Cheshire East Council

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Unnecessary disruption and emotional upset caused by “egregious” failings in child care case by Council.

Wirral Metropolitan Borough Council committed “egregious” failings in a child care case so bad that “a public judgment is appropriate to attempt to ensure that repetition of those failings is avoided”, HHJ Sharpe has said.

Sitting in the Family Court at Liverpool, the judge said Wirral had used deceit to try to hide from a family that a child had been taken into foster care.

The judge said: “The essence of a family relationship is not in its form or label but in the quality of the personal relationship between the child and that other person and this is recognised in the law.

“In the case with which I am concerned that reality was either wholly ignored or completely misunderstood by Wirral Metropolitan Borough Council in its decision-making in respect of Adam (not his real name), the child who is the subject of these proceedings, and, as a consequence, his family life was significantly disrupted without justification but with considerable and unnecessary emotional upset to the child.”

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He said that Wirral has since reflected on its actions and returned Adam to the care of his family “but the failings which precipitated that removal were both multiple and egregious”.

Five year old Adam had, since November 2019, lived with his maternal grandmother and her partner, Ms R and Mr N under a care order. 

His mother has a younger child, named ‘Beryl’, who lives with her and Adam’s maternal great-grandparents under a special guardianship order. 

In March 2021 Adam alleged Mr N smacked him. The allegation was repeated including when a social worker attended.

Relations between the grandparents and Wirral Council deteriorated and in “an atmosphere of suspicion matched by defiance” Adam made a third allegation and Wirral moved him to the care of his great-grandparents Mr and Mrs R.

The judge said: “The care given to Adam during this time was more than adequate and Adam had a good relationship with his great-grandparents with whom he was obviously close.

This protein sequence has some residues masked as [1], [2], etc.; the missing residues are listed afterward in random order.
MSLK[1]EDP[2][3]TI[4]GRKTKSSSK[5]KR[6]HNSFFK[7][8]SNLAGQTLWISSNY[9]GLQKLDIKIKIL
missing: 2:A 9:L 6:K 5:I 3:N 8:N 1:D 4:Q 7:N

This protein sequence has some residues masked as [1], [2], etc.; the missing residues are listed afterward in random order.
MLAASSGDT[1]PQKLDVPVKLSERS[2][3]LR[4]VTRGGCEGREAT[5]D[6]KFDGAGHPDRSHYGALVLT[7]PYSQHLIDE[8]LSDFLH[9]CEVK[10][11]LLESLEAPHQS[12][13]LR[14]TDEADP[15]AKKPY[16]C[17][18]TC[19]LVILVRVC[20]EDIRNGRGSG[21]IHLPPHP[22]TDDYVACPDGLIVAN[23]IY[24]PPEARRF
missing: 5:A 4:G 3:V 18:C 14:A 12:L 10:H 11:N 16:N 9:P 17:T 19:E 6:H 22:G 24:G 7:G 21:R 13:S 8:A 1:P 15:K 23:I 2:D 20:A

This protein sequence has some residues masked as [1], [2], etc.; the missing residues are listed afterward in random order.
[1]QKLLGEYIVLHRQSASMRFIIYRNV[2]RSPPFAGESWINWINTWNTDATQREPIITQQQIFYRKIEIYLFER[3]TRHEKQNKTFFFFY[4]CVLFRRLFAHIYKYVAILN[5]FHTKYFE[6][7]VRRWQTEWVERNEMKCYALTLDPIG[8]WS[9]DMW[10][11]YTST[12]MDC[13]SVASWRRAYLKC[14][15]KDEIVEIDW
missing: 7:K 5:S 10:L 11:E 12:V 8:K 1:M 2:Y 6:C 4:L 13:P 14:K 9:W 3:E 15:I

“There were some concerns raised about the difficulty in ensuring that family members maintained a necessary distance from each other during the investigation and also about the absence of adequate sleeping accommodation for Adam in Mr & Mrs R’s home.”

Relations again worsened through a combination of Wirral’s concerns about the ability of septuagenarian great-grandparents to care for a five-year-old, accommodation restrictions and the difficulty of maintaining separation between family members, Wirral’s view of Mr and Mrs R as foster carers led the council to conclude Adam should move to foster care on a permanent basis.

HHJ Sharpe said: “That conclusion was not notified to the family when formed or even for some time thereafter and it follows that their ignorance about the decision meant that they had had no opportunity to make any contribution to the process by which it was made.”

The family was told at a meeting that Adam would be moved to foster care as soon as possible.

When the family disagreed, they threatened Wirral with legal action and the mother applied to discharge the care order.

The next day Wirral “instigated the move and an upset Adam was collected from school by the social worker and moved directly to foster carers”.

HHJ Sharpe said he had to decide whether Adam’s removal was justified in law, whether the process was adequate and appropriate and if not whether he should injunct Wirral to require the immediate return of Adam to the great-grandparents.

He said there had been a failure to properly apply the law and ensure the decision-making process was fair.

Wirral appeared to have decided Adam could not return to either his great-grandparents or grandparents and should go to foster care but “the family would not be informed about this decision but instead be informed that the above decisions have not yet been made”.

The judge said: “The guardian…refers to the outcome reached on that day as a deceit. 

“I agree. The lack of involvement of the family in the decision-making process at any stage is itself a serious breach of protective procedural rights and worthy of criticism of the local authority for its failure to act in a fair and transparent fashion.

“However to then compound that error by deliberately misinforming the family of what had been decided, to effectively string them along, possibly with misdirection but certainly through omission, can only be deplored in the strongest terms.”

Wirral had spent more than two weeks making plans for Adam’s removal while failing to inform the family of this intention.

HHJ Sharpe said: “Procedures are important, they are not unnecessary bureaucracy serving only to generate meaningless delay, but create the architecture for decision-making by which timeliness, transparency, sufficiency of information and equality of access to resources such as information and professional advice can combine so as to render the process fair and thereby enable certainty to be accorded to decisions which affect people’s lives.

“Departures from established procedures must be justified by sound reason and limited to what is necessary to achieve good outcomes without sacrificing baseline requirements which might undermine that outcome. In this case there was a total failure of proper procedural safeguards which was compounded by a deliberate misdirection.”

Mark Smulian

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